Brian Eno’s 77 Million Paintings

Donal Corrigan

In a room just above St.Stephens Green, there lies an alien universe. Brian Eno’s 77 million paintings exhibition is currently on show in the Gallagher Gallery at R.H.A and it is a completely extraordinary sight.

At the top of a dark room there is a 20 foot stain glass window that is constantly changing and reshaping into different patterns . The designs are composed of 296 paintings made by the world famous music producer.  Brian Eno painted them on to glass where they are now projected onto a wall. It is fed through a software that constantly splices them together and changes their shape. The exhibition is named after the 77 million possible combinations that the paintings can make up.

In typical Eno fashion he has composed a soundtrack along with the visual arts piece. The godfather of ambient music has composed a series of deep bases, natural sound effects and  airy vocals which is played in accompaniment with the ever changing ocular scene. The ambient music draws you into the room and you can easily find yourself losing track of time in the immersive experience.

77 million paintings is an example of generative art. This is art that has been created in part or in whole by something that is not human.

Brian Eno fed his paintings in a software and the computer displays it’s own version of art. Each city that it is showcased has its own unique viewing because no screening is identical due to the software’s randomisation. A simpler example of generative art is wind chimes. A human has made the chimes but it is the wind that creates the music.

Eno uses generative art to interpret his understanding of natural processes. Natural processes being orders in nature, such as photosynthesis , that create complex and unpredictable results such as plant life. This is reflected in the art piece where the software follows orders or algorithms to create unpredictable results, in this  case one of 77 million art pieces. It is quite a spectacular sight to see this complex idea being physically created right in front of your eyes before morphing into something completely new.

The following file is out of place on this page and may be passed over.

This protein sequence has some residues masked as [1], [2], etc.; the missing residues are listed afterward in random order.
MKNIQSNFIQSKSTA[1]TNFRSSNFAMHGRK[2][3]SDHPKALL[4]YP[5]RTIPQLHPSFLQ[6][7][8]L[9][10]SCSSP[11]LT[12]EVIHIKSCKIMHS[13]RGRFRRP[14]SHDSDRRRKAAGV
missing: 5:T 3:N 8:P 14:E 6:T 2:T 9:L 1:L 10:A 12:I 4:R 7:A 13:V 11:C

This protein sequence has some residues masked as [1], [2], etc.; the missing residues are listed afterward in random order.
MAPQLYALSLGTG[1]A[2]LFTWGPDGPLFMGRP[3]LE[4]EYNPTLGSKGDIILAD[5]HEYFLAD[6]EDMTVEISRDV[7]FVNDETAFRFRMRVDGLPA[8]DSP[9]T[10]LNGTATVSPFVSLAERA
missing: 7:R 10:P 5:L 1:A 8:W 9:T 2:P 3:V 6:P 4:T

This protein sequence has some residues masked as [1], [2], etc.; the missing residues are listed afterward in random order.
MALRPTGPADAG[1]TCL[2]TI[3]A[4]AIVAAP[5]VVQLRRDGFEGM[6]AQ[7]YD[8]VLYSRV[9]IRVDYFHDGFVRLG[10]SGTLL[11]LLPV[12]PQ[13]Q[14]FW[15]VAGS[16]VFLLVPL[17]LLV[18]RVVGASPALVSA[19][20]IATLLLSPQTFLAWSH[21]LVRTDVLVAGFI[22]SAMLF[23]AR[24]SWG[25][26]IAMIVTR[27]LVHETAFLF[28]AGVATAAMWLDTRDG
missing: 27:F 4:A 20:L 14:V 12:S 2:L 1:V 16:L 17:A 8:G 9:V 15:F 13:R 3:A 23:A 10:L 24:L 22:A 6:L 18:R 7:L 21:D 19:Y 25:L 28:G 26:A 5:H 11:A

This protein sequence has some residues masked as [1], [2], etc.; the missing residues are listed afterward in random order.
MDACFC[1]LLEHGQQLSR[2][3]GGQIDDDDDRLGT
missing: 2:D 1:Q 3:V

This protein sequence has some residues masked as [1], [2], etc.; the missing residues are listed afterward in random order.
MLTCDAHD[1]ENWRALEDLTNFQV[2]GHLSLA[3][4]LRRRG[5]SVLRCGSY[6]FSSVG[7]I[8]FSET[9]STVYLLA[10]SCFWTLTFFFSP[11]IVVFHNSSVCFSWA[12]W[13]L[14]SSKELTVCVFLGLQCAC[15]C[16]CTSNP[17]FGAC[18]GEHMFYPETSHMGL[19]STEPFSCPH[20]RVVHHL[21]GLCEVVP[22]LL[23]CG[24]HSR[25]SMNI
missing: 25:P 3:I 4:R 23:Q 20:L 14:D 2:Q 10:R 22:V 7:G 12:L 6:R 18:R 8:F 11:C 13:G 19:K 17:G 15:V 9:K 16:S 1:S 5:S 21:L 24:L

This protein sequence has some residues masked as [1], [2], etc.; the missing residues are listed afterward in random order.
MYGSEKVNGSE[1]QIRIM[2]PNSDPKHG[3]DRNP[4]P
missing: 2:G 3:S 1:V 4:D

Nature is a prominent feature in the exhibition. As you walk into the room there is willow tree trunks that sprout up from the ground and stretch into the ceiling. Also scattered around the room are piles of sand that change colour randomly from the lights that shine above them. The natural setting of the room provides a powerful contrast to the electronic centre piece. It is a physical representation of ‘ algorithms ’ or orders of our world that produce nature and art.

The multi award winning composer studied both art and music in Ipswich. It was with difficulty that Eno picked music over art to focus on. However, all these years later he has combined his two passions with the 77 million paintings exhibition.

The piece was first exhibited in Tokyo in 2006 but has since travelled the world. In 2009 the art piece was projected onto the Sydney Opera House exterior and now it is on show for free in Dublin until February 24th.

The artist is often described as one of the most influential figures in modern day music. His collaborations in his career are filled with the biggest name in music such as David Bowie, The Talking Head’s David Byrne, Gorrilaz’s Damien Alburn and Jon Hopkins. He has co-produced some of the most important albums of the last half century such as U2’s ‘The Joshua Tree’ and Coldplay’s ‘Viva La Vida’.

Donal Corrigan

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